Tuesday, April 03, 2018

AlphaGo documentary

Highly recommended -- covers the matches with European Go Champion Fan Hui and 18 time World Champion Lee Sedol. It conveys the human side of the story, both of the AlphaGo team and of the Go champions who "represented the human species" in yet another (losing) struggle against machine intelligence. Some of the most effective scenes depict how human experts react to (anthropomorphize) the workings of a complex but deterministic algorithm.
Wikipedia: After his fourth-game victory, Lee was overjoyed: "I don't think I've ever felt so good after winning just one game. I remember when I said I will win all or lose just one game in the beginning. ... However, since I won after losing 3 games in a row, I am so happy. I will never exchange this win for anything in the world." ... After the last game, however, Lee was saddened: "I failed. I feel sorry that the match is over and it ended like this. I wanted it to end well." He also confessed that "As a professional Go player, I never want to play this kind of match again. I endured the match because I accepted it."
I wonder how Lee feels now knowing that much stronger programs exist than the version he lost to, 4-1. His victory in game 4 seemed to be largely due to some internal problems with (that version of) AlphaGo. I was told confidentially that the DeepMind researchers had found huge problems with AlphaGo after the Lee Sedol match -- whole lines of play on which it performed poorly. This was partially responsible for the long delay before (an improved version of) AlphaGo reappeared to defeat Ke Jie 3-0, and post a 60-0 record against Go professionals.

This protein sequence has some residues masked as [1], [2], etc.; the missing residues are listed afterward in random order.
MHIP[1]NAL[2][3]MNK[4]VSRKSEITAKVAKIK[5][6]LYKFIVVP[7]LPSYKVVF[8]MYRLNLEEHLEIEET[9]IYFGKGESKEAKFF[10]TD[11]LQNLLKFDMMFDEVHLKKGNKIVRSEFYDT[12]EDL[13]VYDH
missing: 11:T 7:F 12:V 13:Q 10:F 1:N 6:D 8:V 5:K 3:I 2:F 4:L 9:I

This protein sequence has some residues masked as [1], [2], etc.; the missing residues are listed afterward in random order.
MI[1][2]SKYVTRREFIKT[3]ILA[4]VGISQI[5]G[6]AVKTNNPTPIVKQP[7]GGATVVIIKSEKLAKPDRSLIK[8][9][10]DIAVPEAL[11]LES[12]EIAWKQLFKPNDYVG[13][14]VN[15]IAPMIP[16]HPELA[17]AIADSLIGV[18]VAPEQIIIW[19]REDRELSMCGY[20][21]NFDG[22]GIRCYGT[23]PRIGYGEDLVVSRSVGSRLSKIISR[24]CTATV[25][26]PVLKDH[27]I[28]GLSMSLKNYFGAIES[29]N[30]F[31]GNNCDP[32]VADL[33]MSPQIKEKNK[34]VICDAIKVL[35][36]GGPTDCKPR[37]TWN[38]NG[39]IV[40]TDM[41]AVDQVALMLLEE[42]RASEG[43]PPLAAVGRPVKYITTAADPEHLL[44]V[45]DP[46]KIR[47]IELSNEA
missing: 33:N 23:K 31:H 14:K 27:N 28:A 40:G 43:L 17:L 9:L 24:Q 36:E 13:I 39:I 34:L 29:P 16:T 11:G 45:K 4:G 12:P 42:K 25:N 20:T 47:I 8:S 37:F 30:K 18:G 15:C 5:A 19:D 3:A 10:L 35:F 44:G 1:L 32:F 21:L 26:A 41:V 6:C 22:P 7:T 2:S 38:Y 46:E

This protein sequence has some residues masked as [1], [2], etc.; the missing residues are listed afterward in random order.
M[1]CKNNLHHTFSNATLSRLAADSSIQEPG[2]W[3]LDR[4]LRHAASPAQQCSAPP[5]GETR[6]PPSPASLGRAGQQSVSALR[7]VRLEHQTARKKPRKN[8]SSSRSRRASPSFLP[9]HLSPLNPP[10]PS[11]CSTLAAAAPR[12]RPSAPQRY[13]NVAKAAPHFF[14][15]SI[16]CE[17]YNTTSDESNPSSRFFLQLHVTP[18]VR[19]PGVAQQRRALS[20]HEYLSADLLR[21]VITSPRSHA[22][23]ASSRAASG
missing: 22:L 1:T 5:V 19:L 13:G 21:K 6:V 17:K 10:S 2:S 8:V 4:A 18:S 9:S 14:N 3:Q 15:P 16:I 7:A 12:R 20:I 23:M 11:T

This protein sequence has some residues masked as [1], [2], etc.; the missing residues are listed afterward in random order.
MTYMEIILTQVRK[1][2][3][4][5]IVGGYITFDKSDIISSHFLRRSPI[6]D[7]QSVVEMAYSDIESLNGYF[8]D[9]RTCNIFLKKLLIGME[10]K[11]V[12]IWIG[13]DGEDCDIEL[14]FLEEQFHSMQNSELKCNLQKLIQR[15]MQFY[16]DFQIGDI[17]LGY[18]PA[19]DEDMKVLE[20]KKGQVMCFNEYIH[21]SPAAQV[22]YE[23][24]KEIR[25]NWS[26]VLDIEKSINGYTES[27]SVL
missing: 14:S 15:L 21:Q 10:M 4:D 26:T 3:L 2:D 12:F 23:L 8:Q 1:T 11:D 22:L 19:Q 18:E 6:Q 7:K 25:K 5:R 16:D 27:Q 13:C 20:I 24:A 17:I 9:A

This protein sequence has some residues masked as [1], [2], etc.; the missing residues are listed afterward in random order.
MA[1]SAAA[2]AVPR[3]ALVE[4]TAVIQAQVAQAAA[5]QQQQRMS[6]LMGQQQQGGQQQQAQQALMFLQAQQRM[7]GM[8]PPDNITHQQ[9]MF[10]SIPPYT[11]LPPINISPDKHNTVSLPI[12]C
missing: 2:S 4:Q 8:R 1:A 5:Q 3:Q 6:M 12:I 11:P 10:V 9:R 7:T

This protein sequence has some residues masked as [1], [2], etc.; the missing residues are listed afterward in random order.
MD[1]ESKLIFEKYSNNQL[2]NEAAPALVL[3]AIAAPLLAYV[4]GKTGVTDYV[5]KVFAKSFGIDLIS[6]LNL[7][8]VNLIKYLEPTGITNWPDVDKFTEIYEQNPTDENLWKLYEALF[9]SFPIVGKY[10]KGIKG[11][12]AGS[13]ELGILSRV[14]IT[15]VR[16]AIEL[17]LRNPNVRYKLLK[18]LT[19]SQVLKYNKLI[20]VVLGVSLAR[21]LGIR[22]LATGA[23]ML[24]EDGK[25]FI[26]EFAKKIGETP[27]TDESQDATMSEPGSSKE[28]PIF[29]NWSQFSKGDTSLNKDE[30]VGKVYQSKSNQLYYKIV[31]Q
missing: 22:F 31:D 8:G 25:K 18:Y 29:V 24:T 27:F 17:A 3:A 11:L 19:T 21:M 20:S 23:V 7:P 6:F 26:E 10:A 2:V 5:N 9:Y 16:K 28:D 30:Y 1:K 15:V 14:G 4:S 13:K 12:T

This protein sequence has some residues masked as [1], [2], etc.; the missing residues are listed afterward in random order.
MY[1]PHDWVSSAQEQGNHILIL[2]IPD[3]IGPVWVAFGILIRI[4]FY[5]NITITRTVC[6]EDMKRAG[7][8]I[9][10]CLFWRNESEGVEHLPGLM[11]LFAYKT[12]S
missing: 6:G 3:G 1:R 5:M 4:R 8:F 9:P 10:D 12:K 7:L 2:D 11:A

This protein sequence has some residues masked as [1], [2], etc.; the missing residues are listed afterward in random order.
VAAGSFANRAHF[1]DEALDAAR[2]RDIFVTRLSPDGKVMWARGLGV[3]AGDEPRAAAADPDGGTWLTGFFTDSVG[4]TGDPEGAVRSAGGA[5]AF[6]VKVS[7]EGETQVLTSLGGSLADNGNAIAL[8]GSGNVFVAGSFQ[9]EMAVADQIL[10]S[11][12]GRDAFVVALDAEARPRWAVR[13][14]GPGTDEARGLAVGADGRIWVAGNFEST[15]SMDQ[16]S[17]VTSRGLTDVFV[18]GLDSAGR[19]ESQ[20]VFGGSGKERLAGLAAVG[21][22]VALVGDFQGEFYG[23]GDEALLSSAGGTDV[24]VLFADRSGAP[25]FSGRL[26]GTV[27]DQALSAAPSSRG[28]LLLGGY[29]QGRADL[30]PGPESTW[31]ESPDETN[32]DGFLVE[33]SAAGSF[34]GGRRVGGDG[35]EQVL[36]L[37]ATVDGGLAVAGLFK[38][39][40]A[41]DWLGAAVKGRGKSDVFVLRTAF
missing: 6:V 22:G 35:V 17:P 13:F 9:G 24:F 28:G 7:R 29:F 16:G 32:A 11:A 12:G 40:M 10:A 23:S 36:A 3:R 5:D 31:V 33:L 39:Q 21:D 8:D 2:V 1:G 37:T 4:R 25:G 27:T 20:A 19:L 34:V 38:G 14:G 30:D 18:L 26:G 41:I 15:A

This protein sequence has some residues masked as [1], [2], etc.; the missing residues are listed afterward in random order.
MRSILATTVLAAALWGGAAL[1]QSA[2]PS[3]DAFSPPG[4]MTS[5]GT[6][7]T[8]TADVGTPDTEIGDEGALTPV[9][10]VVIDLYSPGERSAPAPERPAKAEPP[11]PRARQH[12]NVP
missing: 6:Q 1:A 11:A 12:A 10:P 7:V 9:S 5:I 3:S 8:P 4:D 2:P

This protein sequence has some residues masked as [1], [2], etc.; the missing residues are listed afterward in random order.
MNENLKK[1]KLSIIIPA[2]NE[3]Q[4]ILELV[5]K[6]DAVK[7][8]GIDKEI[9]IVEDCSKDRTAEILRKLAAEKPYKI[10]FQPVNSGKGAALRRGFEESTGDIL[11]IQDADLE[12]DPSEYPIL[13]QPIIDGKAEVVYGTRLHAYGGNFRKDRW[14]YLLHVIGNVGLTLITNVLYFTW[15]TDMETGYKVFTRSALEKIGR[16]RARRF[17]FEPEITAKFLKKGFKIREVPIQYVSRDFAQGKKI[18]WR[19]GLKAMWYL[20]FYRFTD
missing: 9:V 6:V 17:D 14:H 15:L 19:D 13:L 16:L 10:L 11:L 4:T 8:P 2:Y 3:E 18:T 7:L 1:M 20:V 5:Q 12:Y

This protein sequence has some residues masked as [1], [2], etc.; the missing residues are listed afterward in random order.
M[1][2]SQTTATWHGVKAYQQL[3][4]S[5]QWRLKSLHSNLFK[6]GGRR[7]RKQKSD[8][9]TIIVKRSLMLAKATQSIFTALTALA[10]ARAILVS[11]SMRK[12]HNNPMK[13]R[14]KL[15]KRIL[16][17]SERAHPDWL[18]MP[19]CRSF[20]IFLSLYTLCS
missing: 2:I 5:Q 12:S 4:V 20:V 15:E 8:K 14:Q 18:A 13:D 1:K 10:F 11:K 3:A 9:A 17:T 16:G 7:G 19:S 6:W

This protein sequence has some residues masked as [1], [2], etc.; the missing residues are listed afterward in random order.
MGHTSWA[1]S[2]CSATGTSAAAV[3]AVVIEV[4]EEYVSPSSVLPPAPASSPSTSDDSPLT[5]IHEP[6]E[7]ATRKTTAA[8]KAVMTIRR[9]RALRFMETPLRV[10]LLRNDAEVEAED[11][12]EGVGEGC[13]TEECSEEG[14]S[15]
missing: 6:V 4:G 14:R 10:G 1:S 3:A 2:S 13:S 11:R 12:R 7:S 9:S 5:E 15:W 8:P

Wikipedia: ... Ke Jie stated that "After humanity spent thousands of years improving our tactics, computers tell us that humans are completely wrong... I would go as far as to say not a single human has touched the edge of the truth of Go."

In this video interview, Ke Jie says "I think human beings may only beat AlphaGo if we undergo a gene mutation to greatly enlarge our brain capacities..."  ;-)
Last year I was on an AI panel with Gary Kasparov, who was defeated by DeepBlue in 1997. (Most people forget that Kasparov won the first match in 1996, 4-2.) Like Lee, Kasparov can still become emotional when talking about his own experience as the champion representing humanity.

It took another 20 years for human Go play to be surpassed by machines. But the pace of progress is accelerating now...
Wikipedia: In a paper released on arXiv on 5 December 2017, DeepMind claimed that it generalized AlphaGo Zero's approach into a single AlphaZero algorithm, which achieved within 24 hours a superhuman level of play in the games of chess, shogi, and Go by defeating world-champion programs, Stockfish, Elmo, and 3-day version of AlphaGo Zero in each case.
Some time ago DeepMind talked about releasing internals of AlphaGo to help experts explore how it "chunks" the game. Did this ever happen? Might give real insight to scholars of the game who want to "touch the edge of truth of Go" :-)

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